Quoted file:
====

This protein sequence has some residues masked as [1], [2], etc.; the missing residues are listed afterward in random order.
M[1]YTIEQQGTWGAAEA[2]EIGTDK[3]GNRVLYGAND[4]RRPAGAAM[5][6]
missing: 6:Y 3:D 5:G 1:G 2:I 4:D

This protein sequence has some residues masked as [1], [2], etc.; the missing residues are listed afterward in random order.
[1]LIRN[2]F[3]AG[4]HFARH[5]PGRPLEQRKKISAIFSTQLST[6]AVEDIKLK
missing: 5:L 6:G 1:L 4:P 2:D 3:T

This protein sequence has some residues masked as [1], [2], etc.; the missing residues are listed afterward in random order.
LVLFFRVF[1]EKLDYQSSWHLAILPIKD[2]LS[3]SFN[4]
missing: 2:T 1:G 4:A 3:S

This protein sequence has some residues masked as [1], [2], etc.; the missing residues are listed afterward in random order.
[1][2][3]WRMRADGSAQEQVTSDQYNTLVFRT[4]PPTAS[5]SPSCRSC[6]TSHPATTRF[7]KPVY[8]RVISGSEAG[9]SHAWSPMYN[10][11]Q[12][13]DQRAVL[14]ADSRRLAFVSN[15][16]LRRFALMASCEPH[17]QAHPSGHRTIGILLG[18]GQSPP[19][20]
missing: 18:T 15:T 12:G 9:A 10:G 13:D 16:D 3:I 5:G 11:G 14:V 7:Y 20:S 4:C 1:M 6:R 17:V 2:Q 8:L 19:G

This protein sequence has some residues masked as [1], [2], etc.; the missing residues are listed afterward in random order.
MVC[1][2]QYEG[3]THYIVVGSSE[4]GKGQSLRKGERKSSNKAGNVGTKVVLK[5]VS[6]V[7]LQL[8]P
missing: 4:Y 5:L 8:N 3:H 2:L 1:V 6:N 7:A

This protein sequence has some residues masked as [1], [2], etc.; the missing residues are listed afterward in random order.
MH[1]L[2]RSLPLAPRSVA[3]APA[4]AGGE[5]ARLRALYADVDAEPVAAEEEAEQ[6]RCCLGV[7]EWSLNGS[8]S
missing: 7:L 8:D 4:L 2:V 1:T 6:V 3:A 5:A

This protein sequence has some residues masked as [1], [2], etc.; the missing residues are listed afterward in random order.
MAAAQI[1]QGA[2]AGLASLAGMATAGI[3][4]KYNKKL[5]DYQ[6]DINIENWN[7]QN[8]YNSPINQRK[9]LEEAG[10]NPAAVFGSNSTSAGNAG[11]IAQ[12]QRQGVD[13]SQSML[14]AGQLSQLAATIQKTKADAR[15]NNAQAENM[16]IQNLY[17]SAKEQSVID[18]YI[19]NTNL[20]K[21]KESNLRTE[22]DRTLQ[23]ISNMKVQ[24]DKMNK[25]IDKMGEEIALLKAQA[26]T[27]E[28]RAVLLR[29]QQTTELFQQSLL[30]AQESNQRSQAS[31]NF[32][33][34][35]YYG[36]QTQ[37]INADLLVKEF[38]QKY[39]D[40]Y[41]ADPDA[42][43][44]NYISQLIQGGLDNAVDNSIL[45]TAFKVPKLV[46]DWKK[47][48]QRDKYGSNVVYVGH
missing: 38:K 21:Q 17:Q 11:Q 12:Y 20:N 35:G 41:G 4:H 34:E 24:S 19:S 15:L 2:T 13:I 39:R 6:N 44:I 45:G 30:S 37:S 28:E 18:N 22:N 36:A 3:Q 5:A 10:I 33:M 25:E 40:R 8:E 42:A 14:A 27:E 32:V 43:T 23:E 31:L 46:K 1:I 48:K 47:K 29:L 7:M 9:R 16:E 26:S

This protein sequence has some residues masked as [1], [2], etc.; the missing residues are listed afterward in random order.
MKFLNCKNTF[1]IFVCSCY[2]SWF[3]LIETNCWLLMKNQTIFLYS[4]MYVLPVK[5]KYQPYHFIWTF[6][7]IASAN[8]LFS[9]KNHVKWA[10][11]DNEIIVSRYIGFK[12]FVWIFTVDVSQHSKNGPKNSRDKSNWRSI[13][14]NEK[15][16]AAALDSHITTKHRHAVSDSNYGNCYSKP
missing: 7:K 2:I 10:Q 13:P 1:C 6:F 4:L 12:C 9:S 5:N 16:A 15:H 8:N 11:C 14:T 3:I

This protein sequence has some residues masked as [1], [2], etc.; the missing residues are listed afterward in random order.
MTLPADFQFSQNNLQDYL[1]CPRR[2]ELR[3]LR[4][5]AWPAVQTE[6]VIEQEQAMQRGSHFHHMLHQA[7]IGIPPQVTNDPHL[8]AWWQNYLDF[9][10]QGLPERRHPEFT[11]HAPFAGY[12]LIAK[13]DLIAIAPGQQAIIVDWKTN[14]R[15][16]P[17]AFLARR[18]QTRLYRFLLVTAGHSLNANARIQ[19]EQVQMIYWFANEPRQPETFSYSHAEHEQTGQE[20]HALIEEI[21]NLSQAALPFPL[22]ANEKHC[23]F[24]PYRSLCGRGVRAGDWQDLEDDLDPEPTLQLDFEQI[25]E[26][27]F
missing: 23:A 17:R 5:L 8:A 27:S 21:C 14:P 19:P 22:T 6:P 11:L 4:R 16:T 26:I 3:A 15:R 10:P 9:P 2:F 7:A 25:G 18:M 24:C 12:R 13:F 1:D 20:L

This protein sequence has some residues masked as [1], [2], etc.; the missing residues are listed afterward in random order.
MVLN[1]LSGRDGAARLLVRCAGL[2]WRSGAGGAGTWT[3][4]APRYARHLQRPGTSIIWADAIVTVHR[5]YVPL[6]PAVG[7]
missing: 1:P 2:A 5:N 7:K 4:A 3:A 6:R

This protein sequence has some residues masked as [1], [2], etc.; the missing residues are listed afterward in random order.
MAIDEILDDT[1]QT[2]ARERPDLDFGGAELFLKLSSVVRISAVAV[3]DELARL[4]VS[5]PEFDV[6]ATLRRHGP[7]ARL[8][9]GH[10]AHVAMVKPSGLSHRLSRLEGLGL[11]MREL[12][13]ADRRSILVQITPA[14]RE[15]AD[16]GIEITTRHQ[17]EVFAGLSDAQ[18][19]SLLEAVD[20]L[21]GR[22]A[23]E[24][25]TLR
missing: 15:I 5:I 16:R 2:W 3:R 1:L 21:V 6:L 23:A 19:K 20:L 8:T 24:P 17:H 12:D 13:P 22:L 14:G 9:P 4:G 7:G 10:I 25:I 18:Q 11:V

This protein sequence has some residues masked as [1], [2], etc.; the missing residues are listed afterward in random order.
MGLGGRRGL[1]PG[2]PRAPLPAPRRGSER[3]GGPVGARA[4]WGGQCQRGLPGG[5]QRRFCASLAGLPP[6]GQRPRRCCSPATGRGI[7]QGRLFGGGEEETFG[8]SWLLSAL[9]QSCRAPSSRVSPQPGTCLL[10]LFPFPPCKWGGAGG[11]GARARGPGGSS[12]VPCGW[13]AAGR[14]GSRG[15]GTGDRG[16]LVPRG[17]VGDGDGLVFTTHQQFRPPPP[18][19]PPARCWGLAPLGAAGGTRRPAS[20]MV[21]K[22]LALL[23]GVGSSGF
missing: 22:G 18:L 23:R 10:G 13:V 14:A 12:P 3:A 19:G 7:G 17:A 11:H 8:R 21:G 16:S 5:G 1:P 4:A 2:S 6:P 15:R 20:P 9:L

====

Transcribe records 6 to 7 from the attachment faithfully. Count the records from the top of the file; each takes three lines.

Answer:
This protein sequence has some residues masked as [1], [2], etc.; the missing residues are listed afterward in random order.
MH[1]L[2]RSLPLAPRSVA[3]APA[4]AGGE[5]ARLRALYADVDAEPVAAEEEAEQ[6]RCCLGV[7]EWSLNGS[8]S
missing: 7:L 8:D 4:L 2:V 1:T 6:V 3:A 5:A

This protein sequence has some residues masked as [1], [2], etc.; the missing residues are listed afterward in random order.
MAAAQI[1]QGA[2]AGLASLAGMATAGI[3][4]KYNKKL[5]DYQ[6]DINIENWN[7]QN[8]YNSPINQRK[9]LEEAG[10]NPAAVFGSNSTSAGNAG[11]IAQ[12]QRQGVD[13]SQSML[14]AGQLSQLAATIQKTKADAR[15]NNAQAENM[16]IQNLY[17]SAKEQSVID[18]YI[19]NTNL[20]K[21]KESNLRTE[22]DRTLQ[23]ISNMKVQ[24]DKMNK[25]IDKMGEEIALLKAQA[26]T[27]E[28]RAVLLR[29]QQTTELFQQSLL[30]AQESNQRSQAS[31]NF[32][33][34][35]YYG[36]QTQ[37]INADLLVKEF[38]QKY[39]D[40]Y[41]ADPDA[42][43][44]NYISQLIQGGLDNAVDNSIL[45]TAFKVPKLV[46]DWKK[47][48]QRDKYGSNVVYVGH
missing: 38:K 21:Q 17:Q 11:Q 12:Y 20:N 35:G 41:G 4:H 34:E 24:S 19:S 15:L 2:T 13:I 39:R 6:N 44:I 45:G 30:S 37:S 28:E 18:N 22:N 36:A 3:Q 5:A 10:I 33:M 25:E 40:R 8:E 42:A 14:A 27:E 32:V 43:T 23:E 31:L 46:K 1:I 48:K 47:K 29:L 7:M 9:R 16:E 26:S